• Each symbol changes meaning based on its position. '3' in the ones position means 3, but in the tens position is means 30.

Why ten? We could have used any other number. In fact, some cultures have used 12 instead of 10 because 12 is 'more interesting' (evenly divisible by 2,3,4,6, whereas 10 is evenly divisible by only 2,5). We still have remnants of 12 in our culture (hours on a clock, dozen eggs, ...).

What about base-8 (for octal). That would have 8 symbols: 0,1,2,3,4,5,6,7.  Each position would be based on 8: ones, eights, sixty-fours (8x8), ...

How would we represent this number of counters (remember we had 25) in octal? 3 groups of 8 + 1 left over = 3 in the 'eights' position and 1 in the 'ones' position = 31.

What about base-2 (for binary). That would have 2 symbols: 0,1. Each position would be based on 2: ones, twos, fours (2x2), eights (2x2x2), sixteens (2x2x2x2), ...

We were running out of time, so we didn't have a lot of time to practice, but I gave each student a handful of counters and they each practiced counting in decimal and octal and binary. This was review from last year and most remembered how the process worked.

Key takeaways:
  • The positional number system was a key cultural advance. Requires a symbol for zero to work.
  • The choice of 10 was arbitrary - any number base could have been used.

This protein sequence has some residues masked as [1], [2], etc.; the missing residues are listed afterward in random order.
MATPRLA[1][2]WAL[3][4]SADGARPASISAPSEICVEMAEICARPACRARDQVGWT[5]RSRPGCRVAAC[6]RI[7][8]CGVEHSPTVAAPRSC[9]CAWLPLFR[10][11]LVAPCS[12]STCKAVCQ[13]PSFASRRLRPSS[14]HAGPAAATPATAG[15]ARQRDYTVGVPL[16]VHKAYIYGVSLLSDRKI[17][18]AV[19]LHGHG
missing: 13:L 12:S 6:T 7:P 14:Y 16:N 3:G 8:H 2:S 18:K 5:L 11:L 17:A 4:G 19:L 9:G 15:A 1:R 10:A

• Binary uses only 2 symbols 0,1, but it can represent any number that you can in decimal. It just requires more digits.
  • Computers do, in fact, use binary for everything. How this works will be covered later.

Ah, well. Out of time.... This is where we'll pick up next week as we do a bit more review of number systems...


David Klappholz said...

At which grade level are you teacing this material?

Unknown said...

When creating materials, I target 6th grade. My current class has students ranging from 6th - 8th (+ one exceptionally motivated 4th grader).

This is a continuation of what I did at the end of last school year, so when they started the students ranged from 5th - 7th grade.

David Klappholz said...

Thanks; and how would you characterize

-the school: ordinary public school? selective public school? public magnet? ordinary private school? selective private school? other?

-its setting: lower economic student population? middle class? mixture of lower and middle? affluent? other?

Also, given that one fourth grader is in the class makes it sound like an after school class; is that the case or is it part of a regular school day class?

Unknown said...

It's an after school class once/week at a local Montessori school. The class size is small and I typically have less than 10 students in the class. Each class is about 1:15 long.

As for socioeconomic class, I haven't really thought about that but would say middle since there is tuition (but note that the school does offer financial relief for those who need it - I don't know the details).

Also, while I volunteer my time for the class, each student pays a fee which I use for materials e.g., (to get each of them an Arduino which they will take home at the end of the year). The rest of the fee is donated back to the school.